While there is a lot of plot in this episode, I find its saving grace really lies in the emotional side of things, and much of that can be attributed to Duchovny’s performance. He plays Mulder with such an aching desperation here, we can almost feel his devastation ourselves. (Yes, we have all joked a little bit about how Mulder eats the sheets while crying by Scully’s bedside, but let’s all admit that it honestly hurts to see one of our heroes so broken up while the other lies there, dying.)
Mulder really has a tendency to be a bit of an oblivious dingbat at times, but his heart is truly in the right place. That’s why so many of us hate Bill Scully Jr. after all these years — yeah, he’s supposed to be the unhappy big brother, saddened to see his sister dying presumably as a result of all the work she’s done with Mulder. But while he has a few valid points during his confrontation scene with Mulder, his “You’re one sorry son of a bitch” accusation and a previous request to let Scully “die with dignity” are tremendously cruel. There is no doubt that Mulder would do anything to take away Scully’s suffering, after all. And in those final moments of the episode, where we see him crying over a picture of himself with his sister after telling Skinner the good news about Scully, we also know his own emotional suffering is nowhere near an end.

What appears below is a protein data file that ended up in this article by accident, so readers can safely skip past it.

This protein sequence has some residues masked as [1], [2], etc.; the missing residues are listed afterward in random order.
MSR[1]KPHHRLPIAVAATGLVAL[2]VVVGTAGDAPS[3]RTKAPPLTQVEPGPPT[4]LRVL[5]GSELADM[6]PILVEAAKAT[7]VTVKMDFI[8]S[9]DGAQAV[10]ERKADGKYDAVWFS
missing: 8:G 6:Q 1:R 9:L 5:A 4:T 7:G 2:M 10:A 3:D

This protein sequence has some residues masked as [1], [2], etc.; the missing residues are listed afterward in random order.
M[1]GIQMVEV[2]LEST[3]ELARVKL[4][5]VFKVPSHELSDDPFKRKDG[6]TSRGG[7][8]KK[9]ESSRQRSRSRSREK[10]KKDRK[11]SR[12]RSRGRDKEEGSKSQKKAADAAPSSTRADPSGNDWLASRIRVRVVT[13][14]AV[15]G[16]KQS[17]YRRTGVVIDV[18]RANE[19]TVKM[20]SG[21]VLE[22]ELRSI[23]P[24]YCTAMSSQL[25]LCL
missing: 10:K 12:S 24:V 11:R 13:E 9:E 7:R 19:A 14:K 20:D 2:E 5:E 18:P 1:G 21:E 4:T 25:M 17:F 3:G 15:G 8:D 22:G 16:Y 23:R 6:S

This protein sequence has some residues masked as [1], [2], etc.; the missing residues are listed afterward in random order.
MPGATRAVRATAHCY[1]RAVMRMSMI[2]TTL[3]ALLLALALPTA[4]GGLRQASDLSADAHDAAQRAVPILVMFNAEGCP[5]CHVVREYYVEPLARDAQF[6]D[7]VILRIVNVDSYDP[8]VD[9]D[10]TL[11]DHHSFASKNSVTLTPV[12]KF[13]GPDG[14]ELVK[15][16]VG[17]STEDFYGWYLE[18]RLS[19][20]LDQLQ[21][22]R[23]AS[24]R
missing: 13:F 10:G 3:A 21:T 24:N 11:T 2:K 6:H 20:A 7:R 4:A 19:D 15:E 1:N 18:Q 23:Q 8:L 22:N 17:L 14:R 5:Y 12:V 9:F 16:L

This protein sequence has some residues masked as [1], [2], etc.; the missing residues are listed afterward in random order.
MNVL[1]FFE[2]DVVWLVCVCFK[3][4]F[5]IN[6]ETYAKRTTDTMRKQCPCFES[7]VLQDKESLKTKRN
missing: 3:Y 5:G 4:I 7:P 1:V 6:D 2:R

Max: With every (apparent) end comes a new beginning, and like Radhika just mentioned, it would be foolhardy to believe that Mulder (or Scully for that matter) is done going through the emotional wringer. The challenge then from the show is to demonstrate how our heroes move on with the information and experiences of the recent past into the unknowable future. Indeed, with the CSM apparently dead, the demise of our chief antagonist opens up new possibilities as to what lies ahead. Still, the group that he reported to is very much a going concern, as are the ghosts of the past.